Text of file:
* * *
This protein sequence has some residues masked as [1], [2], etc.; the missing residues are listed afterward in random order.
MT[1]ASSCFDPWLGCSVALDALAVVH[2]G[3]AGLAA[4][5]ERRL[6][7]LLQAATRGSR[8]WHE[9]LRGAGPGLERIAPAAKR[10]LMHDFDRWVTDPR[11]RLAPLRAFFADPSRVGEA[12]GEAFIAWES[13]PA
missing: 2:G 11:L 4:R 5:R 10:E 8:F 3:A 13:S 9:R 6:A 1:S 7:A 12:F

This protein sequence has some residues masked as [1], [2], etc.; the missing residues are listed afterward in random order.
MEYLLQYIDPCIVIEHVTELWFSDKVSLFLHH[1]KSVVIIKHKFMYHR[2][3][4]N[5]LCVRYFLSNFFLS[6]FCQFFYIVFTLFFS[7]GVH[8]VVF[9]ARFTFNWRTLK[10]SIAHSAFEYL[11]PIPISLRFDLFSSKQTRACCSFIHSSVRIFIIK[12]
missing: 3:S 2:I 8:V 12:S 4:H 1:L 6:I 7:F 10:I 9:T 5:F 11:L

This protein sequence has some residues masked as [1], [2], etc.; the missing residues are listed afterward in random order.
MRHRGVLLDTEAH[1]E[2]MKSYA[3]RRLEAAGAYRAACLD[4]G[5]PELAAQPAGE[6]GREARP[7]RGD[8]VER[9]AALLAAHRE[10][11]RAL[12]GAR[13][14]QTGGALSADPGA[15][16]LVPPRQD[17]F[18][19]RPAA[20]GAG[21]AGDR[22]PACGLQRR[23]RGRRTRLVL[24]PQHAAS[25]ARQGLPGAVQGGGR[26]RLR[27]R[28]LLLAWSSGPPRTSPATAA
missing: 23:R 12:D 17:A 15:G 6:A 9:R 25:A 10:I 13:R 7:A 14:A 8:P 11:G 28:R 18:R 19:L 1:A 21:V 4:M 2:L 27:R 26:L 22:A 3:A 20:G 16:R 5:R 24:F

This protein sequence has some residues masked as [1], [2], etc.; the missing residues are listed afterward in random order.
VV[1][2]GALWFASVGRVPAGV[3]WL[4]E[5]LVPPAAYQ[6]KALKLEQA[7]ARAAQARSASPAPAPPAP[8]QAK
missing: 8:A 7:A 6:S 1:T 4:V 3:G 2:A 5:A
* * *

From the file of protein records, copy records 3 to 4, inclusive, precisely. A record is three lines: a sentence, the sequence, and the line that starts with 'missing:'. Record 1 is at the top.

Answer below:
This protein sequence has some residues masked as [1], [2], etc.; the missing residues are listed afterward in random order.
MRHRGVLLDTEAH[1]E[2]MKSYA[3]RRLEAAGAYRAACLD[4]G[5]PELAAQPAGE[6]GREARP[7]RGD[8]VER[9]AALLAAHRE[10][11]RAL[12]GAR[13][14]QTGGALSADPGA[15][16]LVPPRQD[17]F[18][19]RPAA[20]GAG[21]AGDR[22]PACGLQRR[23]RGRRTRLVL[24]PQHAAS[25]ARQGLPGAVQGGGR[26]RLR[27]R[28]LLLAWSSGPPRTSPATAA
missing: 23:R 12:D 17:A 15:G 6:A 9:R 25:A 10:I 13:R 7:A 14:A 8:P 11:G 28:R 18:R 19:L 1:A 21:V 4:M 2:L 27:R 26:L 22:A 3:A 20:G 16:R 5:R 24:F

This protein sequence has some residues masked as [1], [2], etc.; the missing residues are listed afterward in random order.
VV[1][2]GALWFASVGRVPAGV[3]WL[4]E[5]LVPPAAYQ[6]KALKLEQA[7]ARAAQARSASPAPAPPAP[8]QAK
missing: 8:A 7:A 6:S 1:T 4:V 3:G 2:A 5:A